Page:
Two Poems: Moldovan Hotel

Leah Horlick’sMoldovan Hotel (Brick Books) explores the intergenerational trauma of the Holocaust in Romania through a queer Jewish voice in the Diaspora. Below we share two poems from her collection!


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Two Poems from Moldovan Hotel

Curse for Bright Light
For years, the CIA used a government building — codenamed “Bright Light” — as a makeshift prison for its most valuable detainees. . .before they were ultimately transferred to Guantanamo Bay. . . Unlike the CIA’s facility in Lithuania’s countryside or the one hidden in a Polish military installation, [Bright Light] in Romania was not in a remote location. It was hidden in plain sight, a couple blocks off a major boulevard on a street lined with trees and homes, along busy train tracks. . .The CIA shipped in Halal [sic] food to the site from Frankfurt, Germany, the agency’s European centre for operations. Halal meat is prepared under religious rules similar to kosher food.
— “Inside Romania’s secret CIA prison.” The Independent, 8 December 2011
No one asked questions. It was 
perfect—hide one government
within another. You kept it simple—water
and electricity. Threatened their mothers,
then pointed to the benevolent clock. Complained
your assignment wasn’t glamorous, that they kept you
inside, too. No one ever thinks
they might be the serpent. In the next world,
may water and electricity turn away
from you. May you be brought to a place
everyone swears could not exist. Impossible,
impossible. May they decline
to comment. When you resist,
let them say we checked your teeth,
we fed you, 
as they confiscate your memory of the ocean
while everyone around you nods,
bored of seeing your
orange jumpsuit
on the news.
God forbid—it’s a terrible
way to go. Vector of rats
and possums, lice and fleas. Jail fever. Hazy
delirium. I have lived in the city long
enough to learn a few things DDT
was good for. I learn that the Nazis got so angry
at the Romanians because they just left the dead
Jews in piles, didn’t bury or burn them, and we
spread typhus into the groundwater, then to the Nazis.
Because I am gay I don’t believe in disease as metaphor
or punishment. It is hard to know what to believe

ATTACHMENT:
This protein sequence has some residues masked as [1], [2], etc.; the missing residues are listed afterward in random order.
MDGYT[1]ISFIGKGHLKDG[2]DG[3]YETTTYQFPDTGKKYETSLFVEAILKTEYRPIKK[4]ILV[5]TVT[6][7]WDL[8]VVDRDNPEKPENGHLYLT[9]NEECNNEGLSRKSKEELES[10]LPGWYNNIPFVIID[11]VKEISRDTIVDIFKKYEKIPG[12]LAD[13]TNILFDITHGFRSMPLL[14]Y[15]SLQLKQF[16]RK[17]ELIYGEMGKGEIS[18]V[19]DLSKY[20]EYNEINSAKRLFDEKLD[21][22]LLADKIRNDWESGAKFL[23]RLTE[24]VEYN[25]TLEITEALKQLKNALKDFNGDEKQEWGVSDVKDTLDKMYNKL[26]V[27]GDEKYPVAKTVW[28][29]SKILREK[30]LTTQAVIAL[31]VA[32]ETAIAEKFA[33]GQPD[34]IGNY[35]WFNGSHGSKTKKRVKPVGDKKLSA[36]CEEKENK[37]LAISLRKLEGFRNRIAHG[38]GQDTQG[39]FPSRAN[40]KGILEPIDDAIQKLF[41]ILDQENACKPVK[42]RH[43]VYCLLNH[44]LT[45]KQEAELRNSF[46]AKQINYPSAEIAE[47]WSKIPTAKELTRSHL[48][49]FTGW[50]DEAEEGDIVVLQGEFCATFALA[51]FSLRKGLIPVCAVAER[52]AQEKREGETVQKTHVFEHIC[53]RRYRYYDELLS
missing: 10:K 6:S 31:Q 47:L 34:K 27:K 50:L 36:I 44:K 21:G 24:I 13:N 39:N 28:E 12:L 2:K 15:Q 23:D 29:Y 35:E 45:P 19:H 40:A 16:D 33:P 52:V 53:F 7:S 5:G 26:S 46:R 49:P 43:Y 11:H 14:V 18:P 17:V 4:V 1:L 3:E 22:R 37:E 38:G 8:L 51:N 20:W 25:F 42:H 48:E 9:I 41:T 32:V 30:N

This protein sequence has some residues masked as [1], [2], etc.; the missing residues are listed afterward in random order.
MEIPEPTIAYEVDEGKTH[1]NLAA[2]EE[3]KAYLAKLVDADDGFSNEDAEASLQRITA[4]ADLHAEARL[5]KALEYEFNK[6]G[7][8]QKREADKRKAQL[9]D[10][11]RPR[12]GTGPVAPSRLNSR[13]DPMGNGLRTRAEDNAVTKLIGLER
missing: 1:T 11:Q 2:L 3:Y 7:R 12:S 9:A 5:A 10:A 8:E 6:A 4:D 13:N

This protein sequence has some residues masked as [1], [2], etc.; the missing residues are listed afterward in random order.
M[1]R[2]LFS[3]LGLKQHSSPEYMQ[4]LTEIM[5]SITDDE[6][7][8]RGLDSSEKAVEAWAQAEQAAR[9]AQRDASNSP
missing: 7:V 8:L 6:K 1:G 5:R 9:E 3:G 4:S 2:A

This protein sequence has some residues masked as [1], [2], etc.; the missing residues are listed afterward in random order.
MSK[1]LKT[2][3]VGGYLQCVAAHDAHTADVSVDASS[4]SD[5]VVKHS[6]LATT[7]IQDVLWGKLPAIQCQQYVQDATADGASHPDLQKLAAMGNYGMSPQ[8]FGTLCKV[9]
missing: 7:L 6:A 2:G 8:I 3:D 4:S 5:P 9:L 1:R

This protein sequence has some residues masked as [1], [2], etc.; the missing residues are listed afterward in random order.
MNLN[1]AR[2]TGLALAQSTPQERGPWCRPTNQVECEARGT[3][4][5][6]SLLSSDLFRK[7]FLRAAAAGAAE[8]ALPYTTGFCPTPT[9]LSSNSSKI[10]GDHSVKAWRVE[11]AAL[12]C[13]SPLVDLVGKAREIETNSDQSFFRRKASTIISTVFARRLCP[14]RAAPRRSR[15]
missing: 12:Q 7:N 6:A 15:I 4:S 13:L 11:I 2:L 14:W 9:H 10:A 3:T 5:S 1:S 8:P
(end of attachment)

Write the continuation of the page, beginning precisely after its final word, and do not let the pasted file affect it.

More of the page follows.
anymore. It is hard to be the people on
either side of the conspiracy—the moon landing
is not the same as the opioid crisis is not the same as
a docile forest monster, not the same as the CIA. I had hoped
to not grow up to be an old woman writing haltingly to some
church to say We regret to inform you that your archbishop
was a Nazi, but here we are.  It is hard to learn anything
at first about typhus because I have to scroll through
the weeds of fascists saying no no, it was all just 
the disease, no one was ever made to dig their own grave
in the trees. Through the screen I can hear hundreds
of miniature online Reagans laughing
at each briefing about AIDS It’s not murder
if everyone gets sick.  

* * *

Leah Horlick grew up as a settler on Treaty Six Cree territory and the homelands of the Métis in Saskatchewan. Her first collection of poetry, Riot Lung (Thistledown Press, 2012) was shortlisted for both a ReLit Award and a Saskatchewan Book Award. In 2016 she won the Dayne Ogilvie Prize, Canada’s only award for LGBT emerging writers. That same year, her second collection, For Your Own Good (Caitlin Press, 2015), was named Stonewall Honor Title by the American Library Association. In 2018, her piece “You Are My Hiding Place” was named Poem of the Year by ARC Poetry Magazine and shortlisted for inclusion in the 44th Pushcart Prize by the Pushcart Board of Editors. Moldovan Hotel is her third book of poems. She lives in Calgary.Photo Credit: Erin Flegg